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cast: Charlton Heston, Jack Hawkins, Stephen Boyd, Hugh Griffith, and Martha Scottdirector: William Wyler

212 minutes (PG) 1959
widescreen 2.35:1 Warner retail

RATING: 8/10
reviewed by Richard Bowden

One of the landmarks of epic and, arguably world cinema, Wyler’s Ben-Hur holds up well today. It was conceived by MGM as an eventual follow up to the success of Quo Vadis? (1951). Almost four hours in length, including substantial overture and entr’acte music by the redoubtable Miklos Rozsa, the film garnered 11 Oscars in its year – a feat echoed recently by Scott’s Gladiator, to which unsurprisingly it bears some resemblances. (The return of the wronged, or the cathartic role of the arena for instance.) But there are vital differences, principal of which is the fact that, while Scott’s epic is a pagan film predicated around the expectation of glorious death, Wyler’s work is deeply Christian: “a Tale of the Christ” as the titles announce, hinging on the acceptance of eternal life.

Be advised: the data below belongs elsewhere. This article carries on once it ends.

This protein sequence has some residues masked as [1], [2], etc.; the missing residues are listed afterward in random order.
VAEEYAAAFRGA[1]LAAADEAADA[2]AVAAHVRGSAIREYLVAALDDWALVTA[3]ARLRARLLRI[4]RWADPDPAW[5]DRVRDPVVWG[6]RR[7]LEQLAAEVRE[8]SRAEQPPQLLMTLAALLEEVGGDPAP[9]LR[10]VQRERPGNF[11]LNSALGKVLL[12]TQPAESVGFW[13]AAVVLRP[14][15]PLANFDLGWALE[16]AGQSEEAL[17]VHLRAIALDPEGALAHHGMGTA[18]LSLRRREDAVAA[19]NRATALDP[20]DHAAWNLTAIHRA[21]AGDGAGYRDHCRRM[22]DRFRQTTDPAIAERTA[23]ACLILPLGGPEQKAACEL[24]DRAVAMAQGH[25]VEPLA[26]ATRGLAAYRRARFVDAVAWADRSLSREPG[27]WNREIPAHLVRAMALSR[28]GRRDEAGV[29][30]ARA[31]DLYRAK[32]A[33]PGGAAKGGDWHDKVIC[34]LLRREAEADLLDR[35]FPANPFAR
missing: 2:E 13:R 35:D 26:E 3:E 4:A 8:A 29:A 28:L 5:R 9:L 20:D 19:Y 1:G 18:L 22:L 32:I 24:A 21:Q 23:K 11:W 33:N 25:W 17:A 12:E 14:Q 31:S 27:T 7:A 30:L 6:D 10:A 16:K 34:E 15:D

Ben-Hur has a very considered structure, following Juden Ben-Hur’s life and reconstruction, interposed with scenes from the life of Christ. In the first half we see Ben-Hur’s fall from wealth and influence as a merchant, onto his fortunes as galley slave, rescuer and friend of a roman consul Quintus Arrius (Jack Hawkins), then successful charioteer before returning to Judea to claim his vengeance. The second half includes the climactic chariot race between him and his enemy Masala his confrontation with his mother and sister’s leprous condition and, finally, Ben-Hur’s witnessing of the Crucifixion.
In any long film it is difficult to maintain the audience’s interest. Thanks to spectacular scenes such as the galley battle, the entry into Rome and, not least, the 20-minute chariot race (which took three months to film), attention in this mammoth epic rarely flags. Having said that, the first half of Ben-Hur has more energy than the second, an issue that primarily springs from the source novel.
In trading too it is important to keep the traders interested and engaged so that they prolong a stay here. And it is for this reason that we have systems like the binary trading robots that do their job if helping the traders with atleast a daily earning if not a profit.